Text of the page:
Over the last year, I’ve jumped deep into the world of credit card rewards, maximizing redemption values, collection points and cash back, and taking advantage of lucrative welcome bonuses. One of the apps that I’ve used to learn more about all of this is CardPointers, an excellent app from the indie developer Emmanuel Crouvisier.
I got a chance to talk to Crouvisier about CardPointers, iOS 16, what it’s’ like being a full-time indie developer in 2022, and much more. Plus, an exclusive discount and offer for 9to5Mac readers.
Hands-on: CardPointers can help maximize credit card rewards
The competition in the credit card industry has really heated up over the last several years. Companies including American Express, Chase, and Capital One have ramped up their offers with massive welcome bonuses, new redemption offers, lucrative spending and rewards categories, and much more.
Speaking from experience, this can be overwhelming and confusing at first. It’s easy to make mistakes; especially when card companies entice you to redeem for low redemption values. CardPointers aims to help you navigate all of these situations.
When you open CardPointers for the first time, you’ll be prompted to go through the process of adding the credit cards you already have. During this process, you can add the date that you were approved, adjust the bonus categories if needed, and view all of the available offers.
Inserting the date you were approved for a card is particularly important if the card has a welcome bonus or an annual fee. CardPointers can help you track your progress towards a welcome bonus and remind you when your annual fee is about to be charged.
The latter is especially important if you want to reach out to your card company and see if there are any retention offers available to help offset the annual fee. (Hint: There usually are, you just have to threaten to cancel/downgrade your card first.)
Once you’ve added your existing cards to CardPointers, you can tap on the “Pointers” tab to see a breakdown of the best cards to use for different categories of spending. These suggestions are based purely on the cards you already have. For instance, if you have the Amex Gold Card, you’ll likely see that it’s the best option for most restaurant and grocery store purchases.
The “Dashboard” tab in the CardPointers app breaks down additional information about the cards you have. This includes a list of your cards, the total of your annual fees, your active offers, and more details on the best cards for different categories of spending.
Finally, the “Dashboard” also includes a roundup of the best card offers for the month in terms of welcome bonuses. If you’re looking to expand your arsenal of credit cards, this is a very handy tool for seeing welcome bonuses for some of the top cards out there.
One of my favorite aspects of CardPointers is the Safari Extension. The Safari Extension is available on iPhone, iPad, and Mac. It’s primary purpose to tell you the best credit card to use on a particular website to maximize the cash back or points you’ll receive for a purchase. For example, if you’re booking a hotel, the CardPointers extension will show you which of your cards offers the best rewards for that purchase.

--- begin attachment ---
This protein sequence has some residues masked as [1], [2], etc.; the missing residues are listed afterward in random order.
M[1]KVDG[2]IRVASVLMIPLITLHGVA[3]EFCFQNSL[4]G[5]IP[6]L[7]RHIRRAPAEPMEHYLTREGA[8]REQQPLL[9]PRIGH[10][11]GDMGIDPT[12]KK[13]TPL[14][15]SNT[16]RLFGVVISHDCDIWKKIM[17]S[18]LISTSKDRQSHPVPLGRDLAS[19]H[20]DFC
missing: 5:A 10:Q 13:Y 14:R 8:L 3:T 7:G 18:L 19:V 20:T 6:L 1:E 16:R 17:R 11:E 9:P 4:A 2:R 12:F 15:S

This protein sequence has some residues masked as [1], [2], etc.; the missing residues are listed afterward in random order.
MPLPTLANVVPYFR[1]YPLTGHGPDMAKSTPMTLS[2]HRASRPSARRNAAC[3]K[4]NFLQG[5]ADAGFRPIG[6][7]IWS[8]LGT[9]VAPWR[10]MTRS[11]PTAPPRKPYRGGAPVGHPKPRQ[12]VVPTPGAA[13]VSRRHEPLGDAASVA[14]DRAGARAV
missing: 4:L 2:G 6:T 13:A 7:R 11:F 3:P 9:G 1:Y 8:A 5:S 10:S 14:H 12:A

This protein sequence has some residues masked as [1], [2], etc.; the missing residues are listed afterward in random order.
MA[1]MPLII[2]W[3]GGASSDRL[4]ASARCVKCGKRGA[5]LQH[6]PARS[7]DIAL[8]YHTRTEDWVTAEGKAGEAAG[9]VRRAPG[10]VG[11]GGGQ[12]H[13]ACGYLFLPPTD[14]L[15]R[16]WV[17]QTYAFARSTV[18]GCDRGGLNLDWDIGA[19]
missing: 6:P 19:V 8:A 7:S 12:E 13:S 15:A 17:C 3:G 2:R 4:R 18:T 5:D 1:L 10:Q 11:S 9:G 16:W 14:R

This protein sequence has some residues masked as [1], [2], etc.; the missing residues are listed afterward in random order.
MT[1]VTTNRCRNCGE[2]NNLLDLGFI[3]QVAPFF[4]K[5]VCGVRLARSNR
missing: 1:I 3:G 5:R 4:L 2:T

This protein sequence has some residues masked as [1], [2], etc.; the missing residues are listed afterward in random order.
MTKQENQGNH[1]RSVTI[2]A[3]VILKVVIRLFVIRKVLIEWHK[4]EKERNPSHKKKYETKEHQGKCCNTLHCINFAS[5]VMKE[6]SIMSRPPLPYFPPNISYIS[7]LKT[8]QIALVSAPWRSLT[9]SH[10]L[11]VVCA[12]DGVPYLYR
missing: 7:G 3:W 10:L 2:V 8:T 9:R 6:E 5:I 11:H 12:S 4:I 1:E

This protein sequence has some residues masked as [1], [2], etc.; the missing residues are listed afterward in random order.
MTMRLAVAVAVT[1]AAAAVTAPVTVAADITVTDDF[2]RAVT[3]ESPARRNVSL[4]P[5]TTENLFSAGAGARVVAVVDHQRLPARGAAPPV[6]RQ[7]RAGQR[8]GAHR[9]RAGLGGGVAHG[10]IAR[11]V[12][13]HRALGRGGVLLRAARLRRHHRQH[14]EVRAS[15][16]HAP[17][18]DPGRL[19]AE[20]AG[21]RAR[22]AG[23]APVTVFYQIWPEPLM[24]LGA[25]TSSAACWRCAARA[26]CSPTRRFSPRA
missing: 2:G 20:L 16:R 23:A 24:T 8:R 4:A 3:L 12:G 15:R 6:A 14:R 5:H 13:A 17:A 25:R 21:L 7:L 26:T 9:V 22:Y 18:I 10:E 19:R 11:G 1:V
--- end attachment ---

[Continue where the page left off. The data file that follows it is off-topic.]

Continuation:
When you visit Chase or American Express, you’ll see a CardPointers notification that quickly lets you enroll in your offers. Once you do, the offers will also sync to your CardPointers account and be factored into all of the suggestions and pointers.
CardPointers supports a number of different system features of iOS, macOS, and iPadOS. This includes things like App Clips, Sign in with Apple, Home Screen widgets, Quick Note, Siri integrations, and more. There’s also a dedicated Apple Watch app as well as apps for iPad and Mac.
I had the opportunity to speak with the developer of CardPointers, Emmanuel Crouvisier, this week. One thing I was specifically interested in was what he has planned for iOS 16 and Apple’s other new software releases coming this fall. His answer? Basically everything.
Crouvisier: The first day of WWDC I always think I’ll have only a few little things to incorporate into my app to help keep it feeling fresh, but by the time I’m done watching all of the pertinent session videos, I’ve got a to-do list of 100+ items. This year is no different.
- App Intents: These make creating new shortcuts *so* fast and easy for developers. I already had 5 shortcuts in the app, but with the ability to have one automatically enabled upon app install, it makes them so much more approachable for users who wouldn’t normally venture into the Shortcuts app. I’ve made some big updates to my “Which Card?” shortcut, and now a user can just say the name of a store, rather than just the type of purchase they’re making, and the app will instantly tell them which card to use there to maximize their points or use an Amex or Chase offer that they have there. It even works entirely with Siri, so if a user just has their AirPods in, they can use Hey Siri and know which card to use in a second without having to pull out their phone or check the watch app.